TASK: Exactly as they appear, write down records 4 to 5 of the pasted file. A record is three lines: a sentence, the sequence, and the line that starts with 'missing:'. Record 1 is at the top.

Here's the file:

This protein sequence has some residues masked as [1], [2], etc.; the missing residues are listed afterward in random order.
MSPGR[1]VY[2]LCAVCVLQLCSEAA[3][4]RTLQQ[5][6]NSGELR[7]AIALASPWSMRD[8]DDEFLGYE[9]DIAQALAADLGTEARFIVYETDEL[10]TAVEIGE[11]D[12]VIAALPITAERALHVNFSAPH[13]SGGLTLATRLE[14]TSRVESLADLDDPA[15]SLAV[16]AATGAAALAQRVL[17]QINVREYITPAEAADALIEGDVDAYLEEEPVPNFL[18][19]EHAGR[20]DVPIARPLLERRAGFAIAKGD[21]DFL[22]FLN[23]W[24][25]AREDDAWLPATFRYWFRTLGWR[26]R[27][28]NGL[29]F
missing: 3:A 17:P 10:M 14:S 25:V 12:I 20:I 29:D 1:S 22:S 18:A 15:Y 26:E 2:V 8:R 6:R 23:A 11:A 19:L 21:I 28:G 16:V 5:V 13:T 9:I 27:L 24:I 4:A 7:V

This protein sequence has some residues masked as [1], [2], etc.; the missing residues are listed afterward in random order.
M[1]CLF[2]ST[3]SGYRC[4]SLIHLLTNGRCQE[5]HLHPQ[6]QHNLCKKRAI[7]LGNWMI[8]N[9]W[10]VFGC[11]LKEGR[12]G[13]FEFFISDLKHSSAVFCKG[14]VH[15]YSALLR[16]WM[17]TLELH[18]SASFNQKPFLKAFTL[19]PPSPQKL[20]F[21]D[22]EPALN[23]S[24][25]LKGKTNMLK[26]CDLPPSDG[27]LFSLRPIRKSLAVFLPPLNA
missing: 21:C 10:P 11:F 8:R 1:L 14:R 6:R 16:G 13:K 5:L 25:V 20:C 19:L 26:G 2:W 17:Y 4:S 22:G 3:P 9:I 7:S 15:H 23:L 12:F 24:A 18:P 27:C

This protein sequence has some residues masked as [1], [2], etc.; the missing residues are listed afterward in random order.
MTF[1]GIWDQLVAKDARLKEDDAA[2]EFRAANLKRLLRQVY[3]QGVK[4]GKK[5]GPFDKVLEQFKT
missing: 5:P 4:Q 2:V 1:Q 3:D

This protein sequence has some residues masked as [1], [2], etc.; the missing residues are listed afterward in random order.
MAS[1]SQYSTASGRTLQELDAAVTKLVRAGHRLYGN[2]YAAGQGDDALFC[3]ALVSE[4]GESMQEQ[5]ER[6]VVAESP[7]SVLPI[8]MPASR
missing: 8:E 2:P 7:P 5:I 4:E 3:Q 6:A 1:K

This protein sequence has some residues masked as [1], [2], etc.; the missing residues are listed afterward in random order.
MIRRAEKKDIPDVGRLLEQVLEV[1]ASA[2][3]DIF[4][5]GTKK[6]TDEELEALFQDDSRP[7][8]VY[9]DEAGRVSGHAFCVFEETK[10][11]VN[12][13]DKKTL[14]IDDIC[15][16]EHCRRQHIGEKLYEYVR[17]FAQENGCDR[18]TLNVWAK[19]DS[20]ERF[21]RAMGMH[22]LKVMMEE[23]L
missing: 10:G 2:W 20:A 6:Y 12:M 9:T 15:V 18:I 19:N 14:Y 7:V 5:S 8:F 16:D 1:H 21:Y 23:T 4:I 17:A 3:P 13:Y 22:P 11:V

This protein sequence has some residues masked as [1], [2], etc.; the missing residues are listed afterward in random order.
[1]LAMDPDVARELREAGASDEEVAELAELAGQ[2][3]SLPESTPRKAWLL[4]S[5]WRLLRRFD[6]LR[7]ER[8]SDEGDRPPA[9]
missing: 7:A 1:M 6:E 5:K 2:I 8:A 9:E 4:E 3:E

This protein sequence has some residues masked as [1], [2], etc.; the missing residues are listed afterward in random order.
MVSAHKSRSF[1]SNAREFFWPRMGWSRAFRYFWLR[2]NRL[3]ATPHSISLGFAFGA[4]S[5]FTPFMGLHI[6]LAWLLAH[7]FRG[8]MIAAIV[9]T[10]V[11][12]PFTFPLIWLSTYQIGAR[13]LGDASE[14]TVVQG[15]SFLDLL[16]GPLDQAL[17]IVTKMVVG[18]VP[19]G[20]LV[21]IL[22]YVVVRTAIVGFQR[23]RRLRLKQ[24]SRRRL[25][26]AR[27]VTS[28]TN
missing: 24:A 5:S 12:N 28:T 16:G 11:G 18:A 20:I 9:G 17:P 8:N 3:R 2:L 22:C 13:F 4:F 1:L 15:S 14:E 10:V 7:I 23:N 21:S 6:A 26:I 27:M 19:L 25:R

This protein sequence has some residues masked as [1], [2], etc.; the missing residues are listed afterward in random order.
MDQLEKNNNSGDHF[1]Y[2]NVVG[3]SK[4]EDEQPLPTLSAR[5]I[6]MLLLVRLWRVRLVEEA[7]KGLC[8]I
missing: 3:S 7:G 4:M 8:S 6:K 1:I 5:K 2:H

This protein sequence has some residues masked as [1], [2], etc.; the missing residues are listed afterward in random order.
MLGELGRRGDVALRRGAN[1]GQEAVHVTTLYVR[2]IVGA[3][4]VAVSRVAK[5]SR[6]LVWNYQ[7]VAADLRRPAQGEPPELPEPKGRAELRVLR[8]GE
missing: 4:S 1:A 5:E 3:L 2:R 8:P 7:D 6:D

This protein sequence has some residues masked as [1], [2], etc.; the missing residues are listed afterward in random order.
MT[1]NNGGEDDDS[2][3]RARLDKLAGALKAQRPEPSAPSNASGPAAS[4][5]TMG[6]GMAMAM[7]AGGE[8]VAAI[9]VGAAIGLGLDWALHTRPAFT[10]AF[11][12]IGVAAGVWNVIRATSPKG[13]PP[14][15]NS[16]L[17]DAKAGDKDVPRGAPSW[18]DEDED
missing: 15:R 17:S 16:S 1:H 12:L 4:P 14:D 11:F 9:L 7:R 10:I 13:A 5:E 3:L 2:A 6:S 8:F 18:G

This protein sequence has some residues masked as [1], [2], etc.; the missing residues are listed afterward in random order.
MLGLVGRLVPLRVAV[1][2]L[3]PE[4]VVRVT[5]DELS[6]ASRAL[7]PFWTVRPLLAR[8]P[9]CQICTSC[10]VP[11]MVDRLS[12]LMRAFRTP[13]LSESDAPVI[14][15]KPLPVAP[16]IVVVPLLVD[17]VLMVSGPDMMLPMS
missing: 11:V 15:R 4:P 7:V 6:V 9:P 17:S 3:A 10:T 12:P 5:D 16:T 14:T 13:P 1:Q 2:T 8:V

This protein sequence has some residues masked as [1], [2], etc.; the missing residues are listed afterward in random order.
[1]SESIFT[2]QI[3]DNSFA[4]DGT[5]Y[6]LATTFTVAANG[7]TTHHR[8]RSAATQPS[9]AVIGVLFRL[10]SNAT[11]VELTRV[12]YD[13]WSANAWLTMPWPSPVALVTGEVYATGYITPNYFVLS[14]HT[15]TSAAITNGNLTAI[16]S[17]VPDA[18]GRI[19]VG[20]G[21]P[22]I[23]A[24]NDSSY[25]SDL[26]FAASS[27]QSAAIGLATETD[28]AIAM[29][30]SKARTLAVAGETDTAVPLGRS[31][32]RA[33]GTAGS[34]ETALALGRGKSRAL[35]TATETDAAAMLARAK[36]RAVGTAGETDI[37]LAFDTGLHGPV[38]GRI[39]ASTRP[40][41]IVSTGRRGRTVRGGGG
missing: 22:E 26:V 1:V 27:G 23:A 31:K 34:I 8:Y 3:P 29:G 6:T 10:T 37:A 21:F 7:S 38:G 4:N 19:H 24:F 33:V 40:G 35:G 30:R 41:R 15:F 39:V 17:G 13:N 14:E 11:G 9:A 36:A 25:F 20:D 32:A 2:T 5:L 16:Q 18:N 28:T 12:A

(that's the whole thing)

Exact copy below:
This protein sequence has some residues masked as [1], [2], etc.; the missing residues are listed afterward in random order.
MAS[1]SQYSTASGRTLQELDAAVTKLVRAGHRLYGN[2]YAAGQGDDALFC[3]ALVSE[4]GESMQEQ[5]ER[6]VVAESP[7]SVLPI[8]MPASR
missing: 8:E 2:P 7:P 5:I 4:E 3:Q 6:A 1:K

This protein sequence has some residues masked as [1], [2], etc.; the missing residues are listed afterward in random order.
MIRRAEKKDIPDVGRLLEQVLEV[1]ASA[2][3]DIF[4][5]GTKK[6]TDEELEALFQDDSRP[7][8]VY[9]DEAGRVSGHAFCVFEETK[10][11]VN[12][13]DKKTL[14]IDDIC[15][16]EHCRRQHIGEKLYEYVR[17]FAQENGCDR[18]TLNVWAK[19]DS[20]ERF[21]RAMGMH[22]LKVMMEE[23]L
missing: 10:G 2:W 20:A 6:Y 12:M 9:T 15:V 18:I 19:N 14:Y 7:V 5:S 8:F 16:D 1:H 21:Y 23:T 4:I 17:A 3:P 13:Y 22:P 11:V